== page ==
For example, calcium is needed by both men and women, but the supplement dosage for females will have much higher values in a women’s multivitamin than a man’s. One of the biggest differences in multivitamins for men and women is iron, because women tend to lose a lot of iron during menstruation – thus they need an extra dosage to keep their iron levels in check. Men and women are also susceptible to different cancers, so multivitamins may contain different levels of compounds that could help ward off these diseases.

 

Make Well - vitamins
Image by Brandless on Unsplash: Knowing what the body needs will help decipher which vitamins to supplement diet with.

Supplement dosage by age

Certain multivitamins also market themselves for older adults because as people age, the amount of nutritional deficiencies in certain vitamins and minerals can grow. Therefore, older people need higher or lower amounts of certain things to help the ageing process go as smoothly as possible while maintaining an overall level of health.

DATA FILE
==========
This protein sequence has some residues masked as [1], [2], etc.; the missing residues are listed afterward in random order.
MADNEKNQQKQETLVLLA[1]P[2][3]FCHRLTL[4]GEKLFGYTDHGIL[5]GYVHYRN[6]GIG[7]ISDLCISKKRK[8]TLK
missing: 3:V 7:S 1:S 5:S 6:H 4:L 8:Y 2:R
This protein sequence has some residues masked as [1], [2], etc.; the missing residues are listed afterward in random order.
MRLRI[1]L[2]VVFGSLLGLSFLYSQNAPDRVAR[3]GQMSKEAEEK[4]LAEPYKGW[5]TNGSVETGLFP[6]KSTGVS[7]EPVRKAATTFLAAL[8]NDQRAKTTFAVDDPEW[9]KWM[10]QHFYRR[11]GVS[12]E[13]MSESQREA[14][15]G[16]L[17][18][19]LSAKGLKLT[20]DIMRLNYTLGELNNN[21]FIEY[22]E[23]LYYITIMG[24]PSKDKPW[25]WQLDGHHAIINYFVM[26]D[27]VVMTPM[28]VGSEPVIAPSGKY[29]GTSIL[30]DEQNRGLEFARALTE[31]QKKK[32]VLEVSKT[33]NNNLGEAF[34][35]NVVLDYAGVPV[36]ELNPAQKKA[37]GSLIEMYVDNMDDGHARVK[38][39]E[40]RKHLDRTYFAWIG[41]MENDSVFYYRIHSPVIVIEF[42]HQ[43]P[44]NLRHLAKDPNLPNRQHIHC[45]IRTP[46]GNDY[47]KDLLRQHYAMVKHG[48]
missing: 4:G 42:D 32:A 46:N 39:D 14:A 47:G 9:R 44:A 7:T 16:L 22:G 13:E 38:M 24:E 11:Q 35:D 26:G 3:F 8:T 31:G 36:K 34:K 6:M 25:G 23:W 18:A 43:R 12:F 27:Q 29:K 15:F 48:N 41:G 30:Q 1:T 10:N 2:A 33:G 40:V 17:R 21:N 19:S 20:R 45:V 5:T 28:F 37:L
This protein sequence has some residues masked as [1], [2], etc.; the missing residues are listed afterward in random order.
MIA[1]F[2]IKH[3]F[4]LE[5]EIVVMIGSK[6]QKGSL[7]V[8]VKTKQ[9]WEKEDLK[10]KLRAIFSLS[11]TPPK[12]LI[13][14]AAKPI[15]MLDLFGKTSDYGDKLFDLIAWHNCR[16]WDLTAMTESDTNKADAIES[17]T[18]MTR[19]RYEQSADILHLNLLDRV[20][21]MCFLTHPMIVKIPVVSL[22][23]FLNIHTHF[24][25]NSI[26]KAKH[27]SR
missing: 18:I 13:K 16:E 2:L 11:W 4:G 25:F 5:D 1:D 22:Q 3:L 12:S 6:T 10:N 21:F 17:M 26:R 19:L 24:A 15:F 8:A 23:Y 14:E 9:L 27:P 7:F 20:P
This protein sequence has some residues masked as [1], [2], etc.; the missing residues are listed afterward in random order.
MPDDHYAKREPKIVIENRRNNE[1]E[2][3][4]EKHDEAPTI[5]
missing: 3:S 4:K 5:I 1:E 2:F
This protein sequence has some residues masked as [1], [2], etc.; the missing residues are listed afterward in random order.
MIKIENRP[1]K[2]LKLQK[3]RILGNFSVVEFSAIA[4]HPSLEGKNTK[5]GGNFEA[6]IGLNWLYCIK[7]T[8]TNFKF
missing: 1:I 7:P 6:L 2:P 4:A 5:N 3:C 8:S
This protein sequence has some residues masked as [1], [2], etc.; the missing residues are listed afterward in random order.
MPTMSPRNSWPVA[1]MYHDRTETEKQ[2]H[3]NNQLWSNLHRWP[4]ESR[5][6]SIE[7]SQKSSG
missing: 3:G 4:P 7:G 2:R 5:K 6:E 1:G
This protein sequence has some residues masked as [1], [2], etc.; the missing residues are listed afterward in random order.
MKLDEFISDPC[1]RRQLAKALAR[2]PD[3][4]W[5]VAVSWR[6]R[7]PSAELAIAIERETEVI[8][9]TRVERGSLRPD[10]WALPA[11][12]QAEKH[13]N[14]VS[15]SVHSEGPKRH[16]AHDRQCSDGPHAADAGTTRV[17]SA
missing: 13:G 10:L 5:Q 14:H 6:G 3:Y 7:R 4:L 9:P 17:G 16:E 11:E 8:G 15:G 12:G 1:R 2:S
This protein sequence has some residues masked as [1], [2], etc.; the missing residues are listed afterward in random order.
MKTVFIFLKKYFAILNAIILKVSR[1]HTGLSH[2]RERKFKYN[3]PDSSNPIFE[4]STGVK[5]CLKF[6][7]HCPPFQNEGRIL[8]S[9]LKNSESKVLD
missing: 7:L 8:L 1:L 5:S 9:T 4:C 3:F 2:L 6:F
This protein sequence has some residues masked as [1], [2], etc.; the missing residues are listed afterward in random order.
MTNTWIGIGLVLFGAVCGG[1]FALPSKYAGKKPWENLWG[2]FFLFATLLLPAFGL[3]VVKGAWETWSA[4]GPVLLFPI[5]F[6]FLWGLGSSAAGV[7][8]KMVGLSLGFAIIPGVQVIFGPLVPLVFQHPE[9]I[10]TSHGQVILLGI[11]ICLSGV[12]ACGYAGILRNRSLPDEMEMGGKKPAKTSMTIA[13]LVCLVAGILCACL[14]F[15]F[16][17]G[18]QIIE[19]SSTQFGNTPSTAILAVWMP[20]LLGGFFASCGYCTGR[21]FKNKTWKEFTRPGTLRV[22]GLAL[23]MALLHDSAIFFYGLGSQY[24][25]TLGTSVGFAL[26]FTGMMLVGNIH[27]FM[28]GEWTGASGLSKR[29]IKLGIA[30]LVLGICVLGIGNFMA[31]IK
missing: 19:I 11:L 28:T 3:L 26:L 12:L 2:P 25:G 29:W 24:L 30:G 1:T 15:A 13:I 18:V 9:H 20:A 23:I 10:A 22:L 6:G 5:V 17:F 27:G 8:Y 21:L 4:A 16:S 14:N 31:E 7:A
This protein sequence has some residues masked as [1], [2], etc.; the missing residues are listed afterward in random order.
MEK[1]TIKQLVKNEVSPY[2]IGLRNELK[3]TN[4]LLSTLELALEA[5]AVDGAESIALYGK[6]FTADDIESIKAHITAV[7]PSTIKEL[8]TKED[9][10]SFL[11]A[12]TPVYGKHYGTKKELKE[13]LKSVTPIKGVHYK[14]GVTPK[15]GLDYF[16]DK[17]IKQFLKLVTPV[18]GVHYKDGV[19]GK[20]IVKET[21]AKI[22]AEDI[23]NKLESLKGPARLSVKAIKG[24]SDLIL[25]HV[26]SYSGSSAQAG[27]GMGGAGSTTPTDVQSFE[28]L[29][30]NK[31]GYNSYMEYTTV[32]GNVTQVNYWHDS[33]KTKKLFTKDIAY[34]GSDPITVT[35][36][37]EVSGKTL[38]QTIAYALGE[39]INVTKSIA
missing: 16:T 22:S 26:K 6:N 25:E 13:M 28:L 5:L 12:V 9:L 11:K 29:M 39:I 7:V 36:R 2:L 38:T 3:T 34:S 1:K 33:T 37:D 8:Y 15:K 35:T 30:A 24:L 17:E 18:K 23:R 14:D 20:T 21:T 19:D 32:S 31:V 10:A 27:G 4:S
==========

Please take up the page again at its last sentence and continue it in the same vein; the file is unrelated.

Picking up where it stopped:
Specifically, as people age, their body’s ability to absorb vitamin D and vitamin B12 becomes compromised. Supplements made for ageing adults will have higher levels of these vitamins to assist the body in its absorption and make up for lost nutrients over time.

Choosing the right supplements

Going into the vitamin aisle at a local pharmacy can be nothing short of overwhelming due to the sheer number of brands and types of vitamins available. Supplements often come in pill form, either in sublingual form (melt under the tongue) or capsules to swallow whole. They can also come in powder form, liquid form and chewable tablets.

Liquid and powder supplements are often good to take if you need a personalised amount of the vitamin or mineral – for example, if you’ve been told you are deficient by your doctor following a blood test.

 

Make Well - vitamin supplements
Image by Adam Nieścioruk on Unsplash: Taking a multivitamin can take the guess work out of supplements but not all are the same.